The router mode which also the default mode. Here you use the router for sharing internet access all connected WiFi devices. Besides internet connectivity, you can also use the router for other purposes such as sharing a printer or streaming local media from compatible DLNA media server such as Plex.

In Access Point Mode, you can transform this little router into an Access Point(AP). An Access Point connects to host internet router via Ethernet connection and shares internet with wireless WiFi devices that connect to it. They are usually used in large buildings where one router can’t serve all connected devices.

In Range Extender mode, the router boosts coverage of your WiFi network. This is ideal if you have a big house and some rooms are quite far away from where the main router is or if you want to share internet with your neighbors. So you can use the router in range extender mode to increase on your home WiFi coverage. While my D-link router is powerful enough to cover the entire house, I have managed to setup this TP-Link router as a range extender in the living room and it’s performed quite well.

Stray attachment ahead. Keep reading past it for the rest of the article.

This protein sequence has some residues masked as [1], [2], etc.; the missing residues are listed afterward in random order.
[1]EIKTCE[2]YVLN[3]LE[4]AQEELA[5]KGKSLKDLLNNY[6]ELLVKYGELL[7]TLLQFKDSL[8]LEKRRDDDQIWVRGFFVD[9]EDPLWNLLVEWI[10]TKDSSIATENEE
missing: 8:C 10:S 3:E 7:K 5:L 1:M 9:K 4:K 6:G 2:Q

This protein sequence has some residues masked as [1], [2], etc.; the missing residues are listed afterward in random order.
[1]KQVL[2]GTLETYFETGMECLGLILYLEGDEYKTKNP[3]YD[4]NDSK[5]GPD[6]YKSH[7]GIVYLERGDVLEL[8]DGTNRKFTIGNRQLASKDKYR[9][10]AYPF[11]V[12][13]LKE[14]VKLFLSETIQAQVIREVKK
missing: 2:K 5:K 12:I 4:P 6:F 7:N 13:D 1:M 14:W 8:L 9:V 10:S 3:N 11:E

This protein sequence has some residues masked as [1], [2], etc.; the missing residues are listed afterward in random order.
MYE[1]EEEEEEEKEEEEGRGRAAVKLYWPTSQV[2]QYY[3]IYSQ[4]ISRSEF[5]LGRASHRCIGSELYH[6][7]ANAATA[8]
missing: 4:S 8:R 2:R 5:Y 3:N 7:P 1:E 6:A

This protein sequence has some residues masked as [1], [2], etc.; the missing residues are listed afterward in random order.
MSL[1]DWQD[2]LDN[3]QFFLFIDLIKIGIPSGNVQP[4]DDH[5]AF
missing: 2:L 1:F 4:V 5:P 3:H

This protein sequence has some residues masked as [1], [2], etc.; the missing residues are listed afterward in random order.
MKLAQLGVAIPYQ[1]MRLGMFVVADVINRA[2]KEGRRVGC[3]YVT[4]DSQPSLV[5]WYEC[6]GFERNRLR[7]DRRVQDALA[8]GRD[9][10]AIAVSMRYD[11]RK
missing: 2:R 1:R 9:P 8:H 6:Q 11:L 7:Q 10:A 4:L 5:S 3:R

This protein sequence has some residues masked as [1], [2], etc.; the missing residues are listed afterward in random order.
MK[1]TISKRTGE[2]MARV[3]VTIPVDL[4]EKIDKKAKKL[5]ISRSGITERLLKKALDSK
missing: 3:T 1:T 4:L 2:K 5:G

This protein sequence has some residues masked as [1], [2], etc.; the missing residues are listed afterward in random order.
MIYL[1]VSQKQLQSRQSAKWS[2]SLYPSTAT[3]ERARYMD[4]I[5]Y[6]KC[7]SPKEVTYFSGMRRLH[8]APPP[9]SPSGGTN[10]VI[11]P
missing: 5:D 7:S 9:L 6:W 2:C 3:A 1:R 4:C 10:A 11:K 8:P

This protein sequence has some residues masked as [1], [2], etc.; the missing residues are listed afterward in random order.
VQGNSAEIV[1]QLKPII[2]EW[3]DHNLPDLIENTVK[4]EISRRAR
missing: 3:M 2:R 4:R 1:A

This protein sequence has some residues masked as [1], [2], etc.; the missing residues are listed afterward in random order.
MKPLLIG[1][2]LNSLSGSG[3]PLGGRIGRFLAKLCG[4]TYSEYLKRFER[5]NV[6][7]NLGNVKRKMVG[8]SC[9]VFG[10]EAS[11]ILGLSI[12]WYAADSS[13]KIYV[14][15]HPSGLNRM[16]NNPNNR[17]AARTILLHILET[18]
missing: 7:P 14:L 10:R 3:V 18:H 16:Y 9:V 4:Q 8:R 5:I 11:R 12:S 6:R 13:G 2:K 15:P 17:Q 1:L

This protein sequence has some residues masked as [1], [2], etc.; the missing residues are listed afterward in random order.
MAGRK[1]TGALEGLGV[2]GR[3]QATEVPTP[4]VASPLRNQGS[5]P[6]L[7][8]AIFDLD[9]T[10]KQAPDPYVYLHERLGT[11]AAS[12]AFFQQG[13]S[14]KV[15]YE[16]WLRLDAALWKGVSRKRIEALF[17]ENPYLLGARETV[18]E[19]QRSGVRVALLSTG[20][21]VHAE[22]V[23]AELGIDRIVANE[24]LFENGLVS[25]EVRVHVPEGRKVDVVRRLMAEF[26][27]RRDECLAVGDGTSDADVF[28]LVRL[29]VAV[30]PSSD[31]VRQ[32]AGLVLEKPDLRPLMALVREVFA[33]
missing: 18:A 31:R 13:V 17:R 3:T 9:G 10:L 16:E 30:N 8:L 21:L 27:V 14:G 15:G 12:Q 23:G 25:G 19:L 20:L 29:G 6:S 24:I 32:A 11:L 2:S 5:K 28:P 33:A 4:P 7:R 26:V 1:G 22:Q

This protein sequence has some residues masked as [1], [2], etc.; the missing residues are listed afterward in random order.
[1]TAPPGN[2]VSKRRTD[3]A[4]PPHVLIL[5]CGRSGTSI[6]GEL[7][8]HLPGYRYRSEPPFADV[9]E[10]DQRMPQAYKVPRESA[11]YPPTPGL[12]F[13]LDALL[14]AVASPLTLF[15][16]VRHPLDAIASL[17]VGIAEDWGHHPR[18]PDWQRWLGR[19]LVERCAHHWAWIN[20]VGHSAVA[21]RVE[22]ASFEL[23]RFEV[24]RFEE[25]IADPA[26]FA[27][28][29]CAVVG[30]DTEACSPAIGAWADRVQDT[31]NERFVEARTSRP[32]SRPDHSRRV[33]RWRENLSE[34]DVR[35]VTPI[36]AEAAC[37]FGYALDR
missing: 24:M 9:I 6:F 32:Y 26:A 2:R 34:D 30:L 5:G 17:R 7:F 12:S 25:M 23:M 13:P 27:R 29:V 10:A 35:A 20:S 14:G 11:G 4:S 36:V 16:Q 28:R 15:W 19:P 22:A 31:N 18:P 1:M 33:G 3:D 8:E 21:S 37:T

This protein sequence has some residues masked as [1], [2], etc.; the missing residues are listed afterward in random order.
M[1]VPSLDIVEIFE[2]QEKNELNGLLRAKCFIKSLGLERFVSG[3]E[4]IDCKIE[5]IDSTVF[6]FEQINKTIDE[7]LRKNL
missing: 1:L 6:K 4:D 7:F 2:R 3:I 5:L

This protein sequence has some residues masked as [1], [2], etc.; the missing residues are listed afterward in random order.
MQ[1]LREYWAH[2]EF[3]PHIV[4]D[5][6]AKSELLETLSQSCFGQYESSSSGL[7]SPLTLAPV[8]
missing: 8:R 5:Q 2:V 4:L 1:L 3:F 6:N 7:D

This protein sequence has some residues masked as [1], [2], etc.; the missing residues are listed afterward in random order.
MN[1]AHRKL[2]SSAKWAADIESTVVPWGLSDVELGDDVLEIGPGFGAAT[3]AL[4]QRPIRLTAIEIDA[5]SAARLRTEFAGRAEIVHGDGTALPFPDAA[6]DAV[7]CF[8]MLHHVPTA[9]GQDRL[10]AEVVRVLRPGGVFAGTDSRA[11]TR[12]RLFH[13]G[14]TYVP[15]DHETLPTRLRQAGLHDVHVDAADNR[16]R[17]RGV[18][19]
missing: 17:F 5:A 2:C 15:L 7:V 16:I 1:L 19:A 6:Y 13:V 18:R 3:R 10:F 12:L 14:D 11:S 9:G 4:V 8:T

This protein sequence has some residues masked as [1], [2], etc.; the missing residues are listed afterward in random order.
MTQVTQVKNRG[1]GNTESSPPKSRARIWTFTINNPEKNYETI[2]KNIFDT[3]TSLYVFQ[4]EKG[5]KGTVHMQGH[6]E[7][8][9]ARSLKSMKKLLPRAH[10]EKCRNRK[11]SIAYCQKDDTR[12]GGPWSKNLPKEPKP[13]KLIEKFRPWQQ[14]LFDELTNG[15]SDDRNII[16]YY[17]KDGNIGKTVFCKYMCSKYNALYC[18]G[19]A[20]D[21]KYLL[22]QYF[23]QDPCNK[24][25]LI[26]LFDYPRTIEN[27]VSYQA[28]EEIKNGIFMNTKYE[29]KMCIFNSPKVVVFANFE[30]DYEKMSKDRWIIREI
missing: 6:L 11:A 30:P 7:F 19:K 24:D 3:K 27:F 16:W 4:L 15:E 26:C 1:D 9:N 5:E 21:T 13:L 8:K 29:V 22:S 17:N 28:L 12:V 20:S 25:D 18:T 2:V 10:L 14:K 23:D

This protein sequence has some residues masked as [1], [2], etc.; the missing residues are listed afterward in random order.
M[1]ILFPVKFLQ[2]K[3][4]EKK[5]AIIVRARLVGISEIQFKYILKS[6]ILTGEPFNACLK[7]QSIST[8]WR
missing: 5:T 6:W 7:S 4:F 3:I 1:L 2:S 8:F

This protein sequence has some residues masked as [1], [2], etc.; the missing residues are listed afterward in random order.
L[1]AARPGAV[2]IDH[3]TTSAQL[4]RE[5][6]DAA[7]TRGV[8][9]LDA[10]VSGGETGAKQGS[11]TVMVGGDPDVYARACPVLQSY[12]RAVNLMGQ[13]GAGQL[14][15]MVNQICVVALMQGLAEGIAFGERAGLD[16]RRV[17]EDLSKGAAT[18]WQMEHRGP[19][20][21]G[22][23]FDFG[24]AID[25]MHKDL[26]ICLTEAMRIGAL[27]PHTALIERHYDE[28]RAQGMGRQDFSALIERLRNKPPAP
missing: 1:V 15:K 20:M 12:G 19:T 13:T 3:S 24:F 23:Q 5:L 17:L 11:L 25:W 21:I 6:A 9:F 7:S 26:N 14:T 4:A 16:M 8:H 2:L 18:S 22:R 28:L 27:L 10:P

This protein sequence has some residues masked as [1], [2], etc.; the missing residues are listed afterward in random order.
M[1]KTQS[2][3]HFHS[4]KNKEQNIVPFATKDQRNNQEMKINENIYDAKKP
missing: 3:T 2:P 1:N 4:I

TP-Link WR840N router operating as Range Extender

In WISP Mode, you connect the router to wireless Internet Provider to access internte. This is probably the least likely mode you’ll use this router for.

Web interface and features

The default IP address of accessing this router’s web admin interface is http://192.168.0.1/ with default username/password being admin/admin. Obviously goes without saying that you should change these default credentials unless you want your geeky neighbors to start pocking into your WiFi.